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Monday, 3 June 2013

Last Bus


.



Golden Gate:
Gerhard Richter, 1989, oil on photograph, 10 x 15 cm (Gerhard Richter Art)



The last bus one hour and twelve minutes late
at the bleak nearly deserted downtown stop
and when I enquire of the only person waiting
at the kiosk
whether the bus may have already gone past
He says Fuck off don't you try to talk to me
and turns his back
and high above him atop the new tower block
the giant neon lights advertising
the hotel that wasn't there the last time I looked
flash on and off
advertising the five luxury dining rooms.
 




Untitled (1.5.89): Gerhard Richter, 1989, oil on colour photograph, 15 x 10 cm (Gerhard Richter Art)

File:LandsEnd 665.JPG

Beach at Land's End: photo by DaNASCAT, 4 July 2010

File:Golden Gate Bridge architecture 18.jpg

Golden Gate Bridge: cracks and spalling to the paintwork due to relative movements of the steel cable: photo by Tewy, 19 July 2006

File:Suicidemessageggb01252006.JPG

Suicide prevention message, Golden Gate Bridge: photo by David Corby, 19 February 2006

16 comments:

Marie W said...

Tom, is there crisis counseling available at the last bus stop as well? I am sure that standing at the kiosk in the late hours probing the fog for the last chance to reach home today one very often feels like making a call to whoever-wherever can get us out of here. This poem feels so true. It must have happened yesterday.
I love the Gerhard Richter painting on photographs. 10 X 15cm, ah, very reassuring, in a way, such great art on small format.

Poet Red Shuttleworth said...

Terrific poem. The heartless cold, the urban disengagement, the goddamned dining rooms we shall never set foot in....

TC said...

Marie, the only crisis counseling at that bus stop is of the watch your back, every man for himself variety. This happened night before last, as a matter of fact. Though it's also happened before, with only slight variations. (Is that what they used to call eternal recurrence?)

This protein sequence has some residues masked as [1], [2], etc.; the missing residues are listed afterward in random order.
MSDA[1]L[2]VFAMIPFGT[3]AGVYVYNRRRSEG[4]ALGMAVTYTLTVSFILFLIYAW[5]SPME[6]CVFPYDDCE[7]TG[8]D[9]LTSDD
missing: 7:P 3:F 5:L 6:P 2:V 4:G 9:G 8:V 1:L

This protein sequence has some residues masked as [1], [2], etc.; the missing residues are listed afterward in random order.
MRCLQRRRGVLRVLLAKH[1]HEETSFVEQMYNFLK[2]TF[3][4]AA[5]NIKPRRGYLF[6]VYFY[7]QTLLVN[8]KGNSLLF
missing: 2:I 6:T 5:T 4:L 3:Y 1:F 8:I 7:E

Red, I probably don't have to tell you that those goddamned dining rooms were definitely meant for other people.

STEPHEN RATCLIFFE said...

Tom,

Given your poem, Richter's 2 photos (taken the same year as the quake), the view of the tilted up beach at Land's End, those weathered cables, "THERE IS HOPE" might be wishful thinking . . .

6.3

light coming into fog against invisible
top of ridge, sparrow calling on branch
in foreground, sound of wave in channel

condition the same in space,
description of object

symmetrical right-hand side,
theory of, problem of

blinding edge of sun rising above ridge,
fog on horizon to the left of the point

De Villo Sloan said...

Great poem, Tom.

Once scanning was something different from the WalMart checkout; at least I know that much.

The circuits could be totally blown out here, but that poem has a lot of trochees & dactyls that give it a curious emphatic/drive quality, dispersed as they are throughout the more variable "common speech" rhythms. You also have some interesting pentameter action going on there,I think.

I mention only because the musicality serves the higher purpose of your content in this one.

(Again, I am not the best on scanning in the check-out line but felt I detected some patterns in the bar code.}

That same kind of musicality is present in those wonderful Richter pieces, if I can further stretch this rant across visual-textual-auditory.

Again, really fine poem.

TC said...

Steve,

If there really were to be HOPE, it would seem appropriate that the sign posting on the bridge would at least include a free telephone to make that desperate call for help. But I don't even see a pay phone. In this high-end town, I suppose even suicidals must possess their own "mobile devices".